The Nigerian people are intrinsically peaceful, non-violent folks across their respective communities, despite the country’s experience with historical forms of intermittent ethnic and religious wars, as well as a civil war. Unlike many countries within and outside Africa where people live life with the expectation and experience of constant wars, the rulers in the different Nigerian administrations have let the people be, accepted them as they are, and respected their beliefs, even during intense times like the military periods and did not eject them from their homes, as we sometimes witness in some African countries. The problem with the Nigerian form of behavioral extremism, as in extrajudicial killing, assassination, kidnapping and arson, is that it has being driven in part by internal practices of ethnic, religious, inter-personal, or political persecution.
Maintaining the highest standard of cross-religious and inter-ethnic co-existence has proved to be difficult in recent times in the face of unusual terrorist acts like the April 2011 Nigeria election violence that resulted in the disturbing deaths of some of the National Youth Service Corps (NYSC), most of them from the southern states and of the Christian stock. One of the greatest forms of internal terrorism took place in the area of Jos in March of last year when weekend ethnic violence brought death to a number of women and children. At the time of this writing, the people of Jos are being hit by waves of violent attacks, resulting in multiple persons killed in ethnic, religious, and tribal fights.
Around the Niger Delta Nigeria, the long standing crisis and conflict as a result of competition for oil wealth, which is partly in the hands of the “white man,” has provoked violence between many ethnic communities in Niger Delta.
As result of the on-going acts of internal terrorism, the celebration of Nigeria’s 50th year of independence has not received the least reward of societal unity. Instead, the citizens witness or watch live images of post-independence deaths like those in the deadly bomb explosions at the United Nations Organization’s building and at Nigeria’s police headquarters in Abuja, the nation’s capital.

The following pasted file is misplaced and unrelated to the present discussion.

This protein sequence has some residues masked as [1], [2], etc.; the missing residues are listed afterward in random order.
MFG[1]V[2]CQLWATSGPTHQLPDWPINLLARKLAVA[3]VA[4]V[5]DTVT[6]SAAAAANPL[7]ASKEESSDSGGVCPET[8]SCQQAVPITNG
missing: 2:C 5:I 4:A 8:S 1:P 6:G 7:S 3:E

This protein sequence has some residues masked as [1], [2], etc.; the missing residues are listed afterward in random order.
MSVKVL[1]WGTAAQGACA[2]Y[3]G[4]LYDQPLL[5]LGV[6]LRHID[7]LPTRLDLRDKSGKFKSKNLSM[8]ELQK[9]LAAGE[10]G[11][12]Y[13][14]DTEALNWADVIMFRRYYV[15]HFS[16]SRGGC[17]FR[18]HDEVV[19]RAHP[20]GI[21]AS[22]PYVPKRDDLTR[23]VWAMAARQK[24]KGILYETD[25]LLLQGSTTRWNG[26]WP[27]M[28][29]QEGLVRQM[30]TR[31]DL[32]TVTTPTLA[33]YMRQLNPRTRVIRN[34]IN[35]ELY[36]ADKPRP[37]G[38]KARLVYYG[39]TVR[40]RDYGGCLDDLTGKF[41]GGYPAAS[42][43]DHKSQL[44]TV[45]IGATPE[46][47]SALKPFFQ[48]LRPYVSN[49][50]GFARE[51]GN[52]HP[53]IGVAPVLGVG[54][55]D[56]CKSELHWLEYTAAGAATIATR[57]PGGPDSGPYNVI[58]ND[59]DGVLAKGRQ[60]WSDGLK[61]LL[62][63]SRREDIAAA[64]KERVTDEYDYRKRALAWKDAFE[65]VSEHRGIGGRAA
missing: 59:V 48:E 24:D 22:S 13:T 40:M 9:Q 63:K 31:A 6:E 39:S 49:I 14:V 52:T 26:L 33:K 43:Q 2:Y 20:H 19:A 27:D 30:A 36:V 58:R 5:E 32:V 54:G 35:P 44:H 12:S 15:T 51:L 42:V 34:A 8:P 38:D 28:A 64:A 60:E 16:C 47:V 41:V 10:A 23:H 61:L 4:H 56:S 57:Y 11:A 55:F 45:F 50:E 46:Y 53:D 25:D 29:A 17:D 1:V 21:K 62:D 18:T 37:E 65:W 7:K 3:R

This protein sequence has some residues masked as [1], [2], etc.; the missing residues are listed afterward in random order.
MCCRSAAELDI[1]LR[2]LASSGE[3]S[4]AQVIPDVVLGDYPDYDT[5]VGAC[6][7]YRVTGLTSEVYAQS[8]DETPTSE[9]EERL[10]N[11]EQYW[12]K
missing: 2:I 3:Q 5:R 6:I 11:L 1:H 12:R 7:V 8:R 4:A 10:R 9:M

The various elements of leadership in Nigeria have attempted to study and frame policies, processes, and programs to help address these chronic blocks to national peace and unity. These efforts have failed in many ways simply because of the long standing neglect of psychological scientists and practitioners in the course of drawing out a functional set of national policies for the advancement of unity. It is doubtful whether the National Institute for Cultural Orientation (NICO) has a psychology-based policy as it engages in the processes of value reorientation, cultural reorientation, social integration, and the redefinition of moral responsibility of citizens. To continue to exclude the psychological aspects of indigenous management relating to multiethnic integration is self-defeating at best.
The science and practice of psychology, especially in the areas of cultural, forensic and social psychology, could help identify emotional, illegitimate, or casual causes that could result in a national threat to the country and its people. Psychologists are trained to help institute workable solutions that could be infused into the consciousness and behaviors of various age-groups, ethnic individuals, and religious communities in the country. The promotion of positive self-esteem, self-security, and group cohesion among the people, especially the needy, the frustrated, and the vulnerable, is a way to bring more of these persons into the fold of patriotism for their country and help rekindle awareness and pride in indigenous unity across different religious, ethnic, and social groups.
John Egbeazien Oshodi, Ph.D. is the Secretary-General of the Nigeria Psychological Association (NPA). Jos5930458@aol.com